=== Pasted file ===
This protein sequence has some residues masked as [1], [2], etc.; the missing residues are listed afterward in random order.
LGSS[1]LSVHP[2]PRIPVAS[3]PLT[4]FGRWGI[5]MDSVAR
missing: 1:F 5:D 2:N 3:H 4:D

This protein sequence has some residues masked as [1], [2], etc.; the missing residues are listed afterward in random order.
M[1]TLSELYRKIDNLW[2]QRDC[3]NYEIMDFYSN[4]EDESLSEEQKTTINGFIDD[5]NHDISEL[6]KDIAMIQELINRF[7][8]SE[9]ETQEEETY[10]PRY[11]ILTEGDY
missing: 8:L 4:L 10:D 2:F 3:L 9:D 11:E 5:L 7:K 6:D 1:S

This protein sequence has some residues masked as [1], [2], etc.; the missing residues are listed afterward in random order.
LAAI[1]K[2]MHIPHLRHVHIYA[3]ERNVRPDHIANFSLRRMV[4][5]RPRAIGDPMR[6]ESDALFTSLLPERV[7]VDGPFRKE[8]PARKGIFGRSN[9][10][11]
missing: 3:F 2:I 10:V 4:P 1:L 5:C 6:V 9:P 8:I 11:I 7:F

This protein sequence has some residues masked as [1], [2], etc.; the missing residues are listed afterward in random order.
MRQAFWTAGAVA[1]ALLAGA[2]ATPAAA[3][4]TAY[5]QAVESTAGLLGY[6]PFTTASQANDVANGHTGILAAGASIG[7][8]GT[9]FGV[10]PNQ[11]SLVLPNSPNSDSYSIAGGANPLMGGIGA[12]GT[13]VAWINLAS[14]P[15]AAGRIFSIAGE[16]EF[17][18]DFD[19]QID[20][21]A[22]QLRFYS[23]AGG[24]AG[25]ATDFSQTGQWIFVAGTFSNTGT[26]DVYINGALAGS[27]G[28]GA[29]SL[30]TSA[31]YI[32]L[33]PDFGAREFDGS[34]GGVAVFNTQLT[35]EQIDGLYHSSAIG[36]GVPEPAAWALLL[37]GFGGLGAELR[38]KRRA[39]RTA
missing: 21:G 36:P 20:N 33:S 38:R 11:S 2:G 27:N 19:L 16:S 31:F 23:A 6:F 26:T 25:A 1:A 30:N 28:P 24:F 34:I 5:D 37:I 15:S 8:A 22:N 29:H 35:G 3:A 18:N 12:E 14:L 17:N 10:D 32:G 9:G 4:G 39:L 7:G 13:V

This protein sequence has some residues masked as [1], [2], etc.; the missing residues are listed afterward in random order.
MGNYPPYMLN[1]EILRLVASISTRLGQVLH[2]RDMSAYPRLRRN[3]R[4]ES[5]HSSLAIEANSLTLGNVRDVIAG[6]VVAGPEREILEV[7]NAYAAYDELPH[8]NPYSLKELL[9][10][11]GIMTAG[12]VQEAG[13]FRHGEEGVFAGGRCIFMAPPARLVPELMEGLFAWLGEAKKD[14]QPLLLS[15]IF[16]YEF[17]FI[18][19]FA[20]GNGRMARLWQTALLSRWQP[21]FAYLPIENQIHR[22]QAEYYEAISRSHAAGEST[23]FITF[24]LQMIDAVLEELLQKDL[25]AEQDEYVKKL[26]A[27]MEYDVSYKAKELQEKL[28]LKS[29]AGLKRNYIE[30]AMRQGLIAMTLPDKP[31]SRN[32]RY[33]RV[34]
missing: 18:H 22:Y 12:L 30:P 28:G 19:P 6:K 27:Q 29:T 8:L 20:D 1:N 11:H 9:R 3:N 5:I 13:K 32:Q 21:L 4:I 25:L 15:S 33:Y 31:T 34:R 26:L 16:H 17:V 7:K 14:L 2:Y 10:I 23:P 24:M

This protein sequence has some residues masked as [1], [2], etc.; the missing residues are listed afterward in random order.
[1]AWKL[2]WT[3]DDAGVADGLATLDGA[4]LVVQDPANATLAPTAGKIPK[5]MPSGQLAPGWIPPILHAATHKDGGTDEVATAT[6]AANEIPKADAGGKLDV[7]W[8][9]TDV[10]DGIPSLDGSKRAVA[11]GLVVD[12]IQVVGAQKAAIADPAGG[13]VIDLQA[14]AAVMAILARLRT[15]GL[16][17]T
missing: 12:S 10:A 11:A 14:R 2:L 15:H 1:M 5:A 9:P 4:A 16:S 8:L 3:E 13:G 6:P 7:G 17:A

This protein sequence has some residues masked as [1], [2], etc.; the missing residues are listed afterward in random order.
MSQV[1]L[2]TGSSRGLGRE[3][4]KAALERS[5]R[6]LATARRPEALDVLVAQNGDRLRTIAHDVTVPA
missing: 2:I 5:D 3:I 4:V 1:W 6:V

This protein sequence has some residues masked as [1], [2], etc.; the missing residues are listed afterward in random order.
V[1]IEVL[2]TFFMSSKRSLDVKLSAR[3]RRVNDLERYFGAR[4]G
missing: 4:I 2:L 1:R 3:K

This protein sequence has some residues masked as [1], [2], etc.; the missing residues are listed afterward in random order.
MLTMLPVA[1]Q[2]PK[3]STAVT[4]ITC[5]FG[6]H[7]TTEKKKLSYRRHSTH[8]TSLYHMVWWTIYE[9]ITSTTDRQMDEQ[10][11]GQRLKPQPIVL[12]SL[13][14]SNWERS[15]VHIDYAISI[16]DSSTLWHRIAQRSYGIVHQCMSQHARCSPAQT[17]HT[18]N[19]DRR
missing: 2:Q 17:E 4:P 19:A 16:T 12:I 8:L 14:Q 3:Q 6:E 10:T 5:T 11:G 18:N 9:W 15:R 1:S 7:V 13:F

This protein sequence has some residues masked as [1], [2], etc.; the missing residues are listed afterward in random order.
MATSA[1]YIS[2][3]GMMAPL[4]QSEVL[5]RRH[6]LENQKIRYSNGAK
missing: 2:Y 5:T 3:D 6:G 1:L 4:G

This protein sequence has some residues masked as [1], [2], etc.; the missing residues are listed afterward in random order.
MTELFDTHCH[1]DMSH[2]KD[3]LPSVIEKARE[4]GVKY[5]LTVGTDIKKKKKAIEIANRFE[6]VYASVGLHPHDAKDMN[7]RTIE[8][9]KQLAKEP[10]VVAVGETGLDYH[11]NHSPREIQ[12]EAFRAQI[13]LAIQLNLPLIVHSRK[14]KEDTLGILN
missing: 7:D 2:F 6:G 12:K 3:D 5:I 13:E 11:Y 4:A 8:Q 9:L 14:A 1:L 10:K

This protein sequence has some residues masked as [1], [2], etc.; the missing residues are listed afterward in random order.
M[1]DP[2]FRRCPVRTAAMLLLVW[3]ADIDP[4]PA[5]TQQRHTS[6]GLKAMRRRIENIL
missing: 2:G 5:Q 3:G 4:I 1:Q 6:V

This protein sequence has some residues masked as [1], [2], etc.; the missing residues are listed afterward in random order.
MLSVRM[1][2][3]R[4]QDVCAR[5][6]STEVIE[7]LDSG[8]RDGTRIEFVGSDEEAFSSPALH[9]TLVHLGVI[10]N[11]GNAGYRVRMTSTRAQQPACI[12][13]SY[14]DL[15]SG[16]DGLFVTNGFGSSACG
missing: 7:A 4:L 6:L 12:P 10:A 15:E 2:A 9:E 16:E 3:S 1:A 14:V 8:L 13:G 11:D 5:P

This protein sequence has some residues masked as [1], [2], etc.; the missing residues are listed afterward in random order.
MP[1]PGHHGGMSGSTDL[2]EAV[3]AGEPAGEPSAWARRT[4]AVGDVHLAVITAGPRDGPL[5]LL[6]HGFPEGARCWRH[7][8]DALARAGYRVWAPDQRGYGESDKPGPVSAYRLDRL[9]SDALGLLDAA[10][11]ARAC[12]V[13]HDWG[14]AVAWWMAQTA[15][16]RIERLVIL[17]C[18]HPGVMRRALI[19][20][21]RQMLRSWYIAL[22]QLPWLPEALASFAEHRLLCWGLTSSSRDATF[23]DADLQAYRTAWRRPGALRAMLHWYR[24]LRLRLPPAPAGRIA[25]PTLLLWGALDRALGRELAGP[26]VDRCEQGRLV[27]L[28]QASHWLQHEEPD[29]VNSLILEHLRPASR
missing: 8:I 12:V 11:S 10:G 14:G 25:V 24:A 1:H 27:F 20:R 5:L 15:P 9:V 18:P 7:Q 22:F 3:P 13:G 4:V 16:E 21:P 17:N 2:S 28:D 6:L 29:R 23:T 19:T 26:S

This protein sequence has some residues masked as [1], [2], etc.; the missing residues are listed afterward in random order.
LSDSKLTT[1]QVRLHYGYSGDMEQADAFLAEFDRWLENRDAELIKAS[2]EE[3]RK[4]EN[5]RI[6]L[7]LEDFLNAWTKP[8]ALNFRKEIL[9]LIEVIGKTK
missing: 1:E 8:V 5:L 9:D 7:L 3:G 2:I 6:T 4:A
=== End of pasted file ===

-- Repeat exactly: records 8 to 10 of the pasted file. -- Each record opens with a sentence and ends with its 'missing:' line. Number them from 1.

This protein sequence has some residues masked as [1], [2], etc.; the missing residues are listed afterward in random order.
V[1]IEVL[2]TFFMSSKRSLDVKLSAR[3]RRVNDLERYFGAR[4]G
missing: 4:I 2:L 1:R 3:K

This protein sequence has some residues masked as [1], [2], etc.; the missing residues are listed afterward in random order.
MLTMLPVA[1]Q[2]PK[3]STAVT[4]ITC[5]FG[6]H[7]TTEKKKLSYRRHSTH[8]TSLYHMVWWTIYE[9]ITSTTDRQMDEQ[10][11]GQRLKPQPIVL[12]SL[13][14]SNWERS[15]VHIDYAISI[16]DSSTLWHRIAQRSYGIVHQCMSQHARCSPAQT[17]HT[18]N[19]DRR
missing: 2:Q 17:E 4:P 19:A 16:T 12:I 8:L 14:Q 3:Q 6:E 10:T 5:T 11:G 18:N 9:W 15:R 1:S 7:V 13:F

This protein sequence has some residues masked as [1], [2], etc.; the missing residues are listed afterward in random order.
MATSA[1]YIS[2][3]GMMAPL[4]QSEVL[5]RRH[6]LENQKIRYSNGAK
missing: 2:Y 5:T 3:D 6:G 1:L 4:G